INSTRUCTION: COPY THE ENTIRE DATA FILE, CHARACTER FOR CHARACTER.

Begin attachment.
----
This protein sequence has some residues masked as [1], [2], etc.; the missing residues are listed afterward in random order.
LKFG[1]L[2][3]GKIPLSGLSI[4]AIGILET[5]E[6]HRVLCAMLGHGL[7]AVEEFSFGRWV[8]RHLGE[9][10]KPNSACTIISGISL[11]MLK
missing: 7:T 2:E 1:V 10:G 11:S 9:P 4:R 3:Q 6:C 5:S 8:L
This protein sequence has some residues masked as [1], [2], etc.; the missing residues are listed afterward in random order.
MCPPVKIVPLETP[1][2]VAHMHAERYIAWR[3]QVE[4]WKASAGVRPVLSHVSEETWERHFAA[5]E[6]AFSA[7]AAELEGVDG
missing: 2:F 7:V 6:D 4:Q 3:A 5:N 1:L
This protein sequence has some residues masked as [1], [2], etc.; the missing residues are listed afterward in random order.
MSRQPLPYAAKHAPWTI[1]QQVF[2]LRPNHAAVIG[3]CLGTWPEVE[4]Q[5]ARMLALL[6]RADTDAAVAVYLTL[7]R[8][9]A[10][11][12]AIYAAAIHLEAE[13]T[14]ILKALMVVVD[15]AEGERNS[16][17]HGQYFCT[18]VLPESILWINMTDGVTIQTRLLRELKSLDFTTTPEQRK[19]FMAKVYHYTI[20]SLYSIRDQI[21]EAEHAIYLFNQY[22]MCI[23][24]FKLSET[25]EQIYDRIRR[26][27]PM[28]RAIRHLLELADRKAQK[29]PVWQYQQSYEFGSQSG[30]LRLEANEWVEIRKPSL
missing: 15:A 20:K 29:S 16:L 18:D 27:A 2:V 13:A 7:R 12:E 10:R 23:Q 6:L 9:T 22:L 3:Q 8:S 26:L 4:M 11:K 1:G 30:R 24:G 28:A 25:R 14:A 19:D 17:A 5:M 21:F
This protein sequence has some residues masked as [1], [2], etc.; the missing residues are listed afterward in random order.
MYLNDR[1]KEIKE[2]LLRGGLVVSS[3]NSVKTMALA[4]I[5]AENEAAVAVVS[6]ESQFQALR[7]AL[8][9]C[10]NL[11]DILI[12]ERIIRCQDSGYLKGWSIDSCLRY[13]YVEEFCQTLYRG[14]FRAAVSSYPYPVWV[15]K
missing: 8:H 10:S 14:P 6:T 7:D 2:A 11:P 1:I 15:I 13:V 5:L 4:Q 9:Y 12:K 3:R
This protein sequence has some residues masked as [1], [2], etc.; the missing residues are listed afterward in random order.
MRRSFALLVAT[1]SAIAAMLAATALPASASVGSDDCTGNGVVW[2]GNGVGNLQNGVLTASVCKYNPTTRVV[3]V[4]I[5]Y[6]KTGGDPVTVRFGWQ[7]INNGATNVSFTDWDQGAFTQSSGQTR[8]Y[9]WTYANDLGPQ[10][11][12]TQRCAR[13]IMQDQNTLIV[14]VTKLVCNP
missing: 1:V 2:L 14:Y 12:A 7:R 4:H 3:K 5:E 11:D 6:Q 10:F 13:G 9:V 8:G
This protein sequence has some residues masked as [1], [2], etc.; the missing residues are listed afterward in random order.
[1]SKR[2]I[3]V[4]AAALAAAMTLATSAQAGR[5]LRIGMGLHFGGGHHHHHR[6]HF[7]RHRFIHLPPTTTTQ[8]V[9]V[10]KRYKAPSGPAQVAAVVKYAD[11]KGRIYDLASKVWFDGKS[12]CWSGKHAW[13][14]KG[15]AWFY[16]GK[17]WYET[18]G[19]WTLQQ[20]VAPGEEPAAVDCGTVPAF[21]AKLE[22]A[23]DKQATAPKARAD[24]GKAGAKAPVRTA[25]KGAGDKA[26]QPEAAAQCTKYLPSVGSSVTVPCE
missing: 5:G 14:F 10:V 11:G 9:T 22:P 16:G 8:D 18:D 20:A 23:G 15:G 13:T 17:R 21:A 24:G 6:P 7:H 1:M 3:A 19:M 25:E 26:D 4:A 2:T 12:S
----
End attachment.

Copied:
This protein sequence has some residues masked as [1], [2], etc.; the missing residues are listed afterward in random order.
LKFG[1]L[2][3]GKIPLSGLSI[4]AIGILET[5]E[6]HRVLCAMLGHGL[7]AVEEFSFGRWV[8]RHLGE[9][10]KPNSACTIISGISL[11]MLK
missing: 7:T 2:E 1:V 10:G 11:S 9:P 4:R 3:Q 6:C 5:S 8:L
This protein sequence has some residues masked as [1], [2], etc.; the missing residues are listed afterward in random order.
MCPPVKIVPLETP[1][2]VAHMHAERYIAWR[3]QVE[4]WKASAGVRPVLSHVSEETWERHFAA[5]E[6]AFSA[7]AAELEGVDG
missing: 2:F 7:V 6:D 4:Q 3:A 5:N 1:L
This protein sequence has some residues masked as [1], [2], etc.; the missing residues are listed afterward in random order.
MSRQPLPYAAKHAPWTI[1]QQVF[2]LRPNHAAVIG[3]CLGTWPEVE[4]Q[5]ARMLALL[6]RADTDAAVAVYLTL[7]R[8][9]A[10][11][12]AIYAAAIHLEAE[13]T[14]ILKALMVVVD[15]AEGERNS[16][17]HGQYFCT[18]VLPESILWINMTDGVTIQTRLLRELKSLDFTTTPEQRK[19]FMAKVYHYTI[20]SLYSIRDQI[21]EAEHAIYLFNQY[22]MCI[23][24]FKLSET[25]EQIYDRIRR[26][27]PM[28]RAIRHLLELADRKAQK[29]PVWQYQQSYEFGSQSG[30]LRLEANEWVEIRKPSL
missing: 15:A 20:K 29:S 16:L 18:D 27:A 2:V 13:A 7:R 12:E 10:R 23:Q 6:L 9:T 22:L 3:Q 8:S 26:L 4:M 11:K 1:G 30:R 24:G 28:A 25:R 14:A 19:D 17:A 5:M 21:F
This protein sequence has some residues masked as [1], [2], etc.; the missing residues are listed afterward in random order.
MYLNDR[1]KEIKE[2]LLRGGLVVSS[3]NSVKTMALA[4]I[5]AENEAAVAVVS[6]ESQFQALR[7]AL[8][9]C[10]NL[11]DILI[12]ERIIRCQDSGYLKGWSIDSCLRY[13]YVEEFCQTLYRG[14]FRAAVSSYPYPVWV[15]K
missing: 8:H 10:S 14:P 6:T 7:D 2:A 11:P 1:I 15:I 13:V 5:L 4:Q 9:Y 12:K 3:R
This protein sequence has some residues masked as [1], [2], etc.; the missing residues are listed afterward in random order.
MRRSFALLVAT[1]SAIAAMLAATALPASASVGSDDCTGNGVVW[2]GNGVGNLQNGVLTASVCKYNPTTRVV[3]V[4]I[5]Y[6]KTGGDPVTVRFGWQ[7]INNGATNVSFTDWDQGAFTQSSGQTR[8]Y[9]WTYANDLGPQ[10][11][12]TQRCAR[13]IMQDQNTLIV[14]VTKLVCNP
missing: 1:V 2:L 14:Y 12:A 7:R 4:H 3:K 5:E 11:D 6:Q 10:F 13:G 9:V 8:G
This protein sequence has some residues masked as [1], [2], etc.; the missing residues are listed afterward in random order.
[1]SKR[2]I[3]V[4]AAALAAAMTLATSAQAGR[5]LRIGMGLHFGGGHHHHHR[6]HF[7]RHRFIHLPPTTTTQ[8]V[9]V[10]KRYKAPSGPAQVAAVVKYAD[11]KGRIYDLASKVWFDGKS[12]CWSGKHAW[13][14]KG[15]AWFY[16]GK[17]WYET[18]G[19]WTLQQ[20]VAPGEEPAAVDCGTVPAF[21]AKLE[22]A[23]DKQATAPKARAD[24]GKAGAKAPVRTA[25]KGAGDKA[26]QPEAAAQCTKYLPSVGSSVTVPCE
missing: 5:G 14:F 10:V 11:G 9:T 22:P 16:G 8:D 18:D 20:A 23:G 15:G 13:T 17:R 21:A 24:G 6:P 7:H 1:M 3:A 19:M 25:E 26:D 4:A 2:T 12:S